Politicians, thieves and those greedy pigs in between.

It’s simple, easy and a mistake, to despise all politicians. In my experience, they’re actually like us and mostly decent people, and when push comes to shove, they’ll usually try to do their best for the people they’ve been elected to represent. To some extent or another, they all pursue power, which when you consider it, puts them in a situation most of us rarely find ourselves in.

Pretty much everyone in the circles they operate in is highly ambitious and also seeking power, so the only way forward is to do some horse trading with each other. Such necessary compromises make it all too easy to be cynical about politicians, but given the power thirsty dynamics of their peer group, there’s simply no other way if you want to get anything done. Politics, being the art of the possible, really does come down to doing the best for as many people as possible. The first lesson you learn in politics, is that you’ll only rarely get everything you wanted.

All politicians, without exception, are obliged to make compromises but the acid test of any politician’s integrity, is where they draw the line in terms of what is not up for negotiation. They never forget where it is and everyone who knows them is aware they’ll defend it to the last, because they’re what’s known as conviction politicians. Ronald Regan, Margaret Thatcher and Helmut Kohl, amongst a few others in the last century, would fall into that category. I can think of only two or three such people in modern politics, only one of whom is currently leading their party but conceivably the others might one day do the same.

At the other extreme, there are a few who don’t have any idea of where that line is, nor do they see that as a problem. They actually don’t have any line. Frankly, they’re in politics for nothing more than to accumulate power and most especially money, and to hell with those plebs who were stupid enough to vote for them.

They pad their expense claims. They take under the table cash payments from shadowy lobby groups to actively promote a particular cause. They arrange their slice of the take in companies they’re shilling for by appointing spouses or close family as board members or holders in name only of equity instruments and very much in the money stock options. If is all gets a bit too hot for them to operate any more or they decide they’ve had enough of politics, they’ll retire as non-executive directors onto the boards of their client companies.

It’s just outright theft and they’re nothing better than common thieves.

Unlike most thieves, they’re usually invulnerable to prosecution, because although their own party and the opposition have a pretty good idea of what they’re up to, blowing the whistle on them to outsiders is seen as being disloyal to your party by causing it reputational damage. The opposition know they’ve got similar thieves in their own ranks, so they are in no position to start throwing stones.

Nobody wants that kind of tit for tat war, because everyone would inevitably be a loser. Given such political protection, anyone going after them needs a high level of proof, which is never an easy thing to assemble, since everyone involved in the particular scam is not only powerful but also has good reason to keep their mouth shut.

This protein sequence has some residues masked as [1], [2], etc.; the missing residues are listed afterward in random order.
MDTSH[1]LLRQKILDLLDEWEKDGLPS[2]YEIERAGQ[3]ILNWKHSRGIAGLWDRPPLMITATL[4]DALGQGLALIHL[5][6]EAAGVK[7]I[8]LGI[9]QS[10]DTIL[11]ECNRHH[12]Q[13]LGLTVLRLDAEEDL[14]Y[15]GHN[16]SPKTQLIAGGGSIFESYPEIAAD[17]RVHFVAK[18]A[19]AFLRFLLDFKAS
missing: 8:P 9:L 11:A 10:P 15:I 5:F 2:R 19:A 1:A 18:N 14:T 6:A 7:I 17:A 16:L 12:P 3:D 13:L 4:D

Historically, what kept some sort of control over the excesses of such people was independent journalism, more specifically the investigative branch of it, but in any practical sense, that mechanism is no longer in place. The relationship between the latter-day barons of the sprawling media conglomerates and politicians is altogether too cosy. The untrammelled power of those barons nowadays would put William Randolph Hearst to shame

It doesn’t help the situation that around the world, the majority of most news organisation’s output has a distinct left-wing spin, which means half the politicians in the world have a guaranteed get out of jail free card with the denizens of the mainstream media. God help any right winger caught with his hand in the till or down the knickers of the wrong kiss and tell type.

The only time such thieves are brought to book is when they’ve become so arrogant at getting away with nearly anything, they go too far, even for the sickeningly compliant bend over and take it like a man harlots of the journalistic establishment. Putting in a parliamentary expense claim for having had the moat around your castle dredged is a prime example of such shameless piggery. Mainstream journalists might be obliged to suck by the powers that be, but just once in a while, even some of them refuse to swallow.

Increasingly, investigative journalists who want to break such stories, have to strike out into the veldt and establish an independent platform for themselves in the blogosphere, which is why in some countries such as Australia, what I call Finkelstein legislation is being proposed to regulate it. It’s basically an attempt at indirect control by a government through a pseudo regulatory body, whose membership they totally control, and after you strip away the tattered fig leaf, is government censorship in all but name. There’s not even a proposed right of appeal against its diktats.

It’s in such eminently reasonable ways, a free country, through indifference, allows itself to sleepwalk into a totalitarian state.

Any such measures are doomed to failure, since even if they were to be enacted and were even practicable, the blogosphere will simply retreat like an unaccountable guerrilla force into the Undernet, where absolutely no control on it could be exercised, never mind the self-control currently exercised by the more influential sections of it.